What Seinfeld Teaches Us About Employee Appreciation

Posted on April 24, 2012


Well informed managers, CEOs, HR Professionals and business owners know effective Employee Appreciation pays off in better customer service ratings, less turnover, higher productivity and increased profit.  The key, however, is knowing how to provide Effective Employee Appreciation.

An episode from Seinfeld illustrates how our appreciation must be personalized in order to be effective. In The Economics of Seinfeld we see a humorous 3-minute illustration of Kramer succeeding where Jerry Seinfeld fails in expressing friendship.

This clip provides the springboard for…

Four Simple Truths About Expressing Employee Appreciation:

1.   Employees desire more than recognition.

Jerry remembered Elaine’s birthday. While many would praise him for acknowledging the birthday, this scene shows he failed miserably. Purchasing a card, signing it and giving her a gift of “182 bucks” evidenced a level of care. Yet, simply remembering the birthday didn’t bring much satisfaction to Elaine. She didn’t want Jerry to simply remember her birthday; she wanted to know that Jerry cared enough to make the moment special to her.

Do your expressions of appreciation to your employees show you understand the difference between recognition and appreciation?


2.   Employees feel appreciated when the expression of appreciation is individualized and thoughtful.

Kramer scored with Elaine’s birthday by providing a gift that expressed thought and was tailored to her personality and needs. Not everyone would have appreciated “the bench,” but it was the perfect gift for Elaine.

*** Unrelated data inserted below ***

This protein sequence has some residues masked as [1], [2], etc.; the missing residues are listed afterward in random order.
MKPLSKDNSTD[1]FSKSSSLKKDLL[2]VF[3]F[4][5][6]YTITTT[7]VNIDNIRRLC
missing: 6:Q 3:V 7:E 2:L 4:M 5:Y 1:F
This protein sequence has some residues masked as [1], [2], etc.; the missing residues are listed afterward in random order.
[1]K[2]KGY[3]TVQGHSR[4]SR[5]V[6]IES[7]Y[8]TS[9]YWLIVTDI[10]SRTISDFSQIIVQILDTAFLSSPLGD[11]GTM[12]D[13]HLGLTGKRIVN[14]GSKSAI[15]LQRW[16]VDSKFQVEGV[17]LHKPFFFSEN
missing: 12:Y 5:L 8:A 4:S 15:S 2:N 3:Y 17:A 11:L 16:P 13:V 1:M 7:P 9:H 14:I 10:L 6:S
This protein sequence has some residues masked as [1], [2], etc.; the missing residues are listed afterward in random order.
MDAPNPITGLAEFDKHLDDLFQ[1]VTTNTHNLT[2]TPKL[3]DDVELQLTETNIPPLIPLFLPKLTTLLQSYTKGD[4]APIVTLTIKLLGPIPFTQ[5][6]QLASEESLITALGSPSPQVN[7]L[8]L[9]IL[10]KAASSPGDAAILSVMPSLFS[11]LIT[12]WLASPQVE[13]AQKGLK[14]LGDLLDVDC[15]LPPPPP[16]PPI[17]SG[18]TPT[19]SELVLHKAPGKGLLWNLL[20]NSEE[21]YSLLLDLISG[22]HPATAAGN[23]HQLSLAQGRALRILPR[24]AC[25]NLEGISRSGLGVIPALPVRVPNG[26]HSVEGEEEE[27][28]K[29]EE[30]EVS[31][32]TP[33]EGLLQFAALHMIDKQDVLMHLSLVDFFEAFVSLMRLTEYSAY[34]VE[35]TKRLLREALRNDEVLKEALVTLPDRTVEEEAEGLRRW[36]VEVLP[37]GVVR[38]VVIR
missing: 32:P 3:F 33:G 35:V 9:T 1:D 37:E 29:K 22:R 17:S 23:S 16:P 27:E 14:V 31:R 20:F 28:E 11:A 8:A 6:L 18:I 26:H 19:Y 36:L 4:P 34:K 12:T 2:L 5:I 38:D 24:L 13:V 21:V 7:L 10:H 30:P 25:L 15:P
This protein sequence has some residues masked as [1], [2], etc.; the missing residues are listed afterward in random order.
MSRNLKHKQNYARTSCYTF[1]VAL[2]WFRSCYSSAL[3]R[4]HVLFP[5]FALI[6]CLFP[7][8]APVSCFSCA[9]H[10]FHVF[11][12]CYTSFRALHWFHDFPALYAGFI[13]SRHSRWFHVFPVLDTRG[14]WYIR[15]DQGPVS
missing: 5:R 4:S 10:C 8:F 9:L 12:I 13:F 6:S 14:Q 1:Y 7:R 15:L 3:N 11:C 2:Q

When you show appreciation to an employee do you express it in a way that would be meaningful to you or in a way that is meaningful to them?

3.   Spending time with an employee is a prerequisite for effective expressions of appreciation.

Kramer gave the perfect gift to Elaine because he took the time to observe what mattered to her. He spent time with her and paid attention to her wants. He listened to her. As a result, he was confident in what gift would make her happy. Kramer never would have been able to express his friendship with Elaine if he had not taken time to get to know her.

Do you consider small talk with your employees a waste of time or as an opportunity to know and understand them?

4.   Effective appreciation takes effort.

It was his “mental note” about the bench that provided Kramer the opportunity to express his friendship.  He made the effort to understand what Elaine wanted. Furthermore, instead of walking to the corner CVS and buying the first birthday card he found, he traveled back to the store that sold “the bench.” He wrapped it and had it ready, waiting for the right moment to present it to her. It took a little extra time and effort; yet it was Kramer who got Elaine’s exorbitant smile of approval accompanied by a hug and kiss.

Do your expressions of appreciation to employees evidence a task completed or authentic love and concern?

For more on how to express appreciation to employees I recommend Gary Chapman’s and Paul White’s The Five Languages of Appreciation in the Workplace.


Jack Bruce  lives in Atlanta, Georgia with his wife and four children.

You may follow Jack on Twitter at http://twitter.com/jackwbruce

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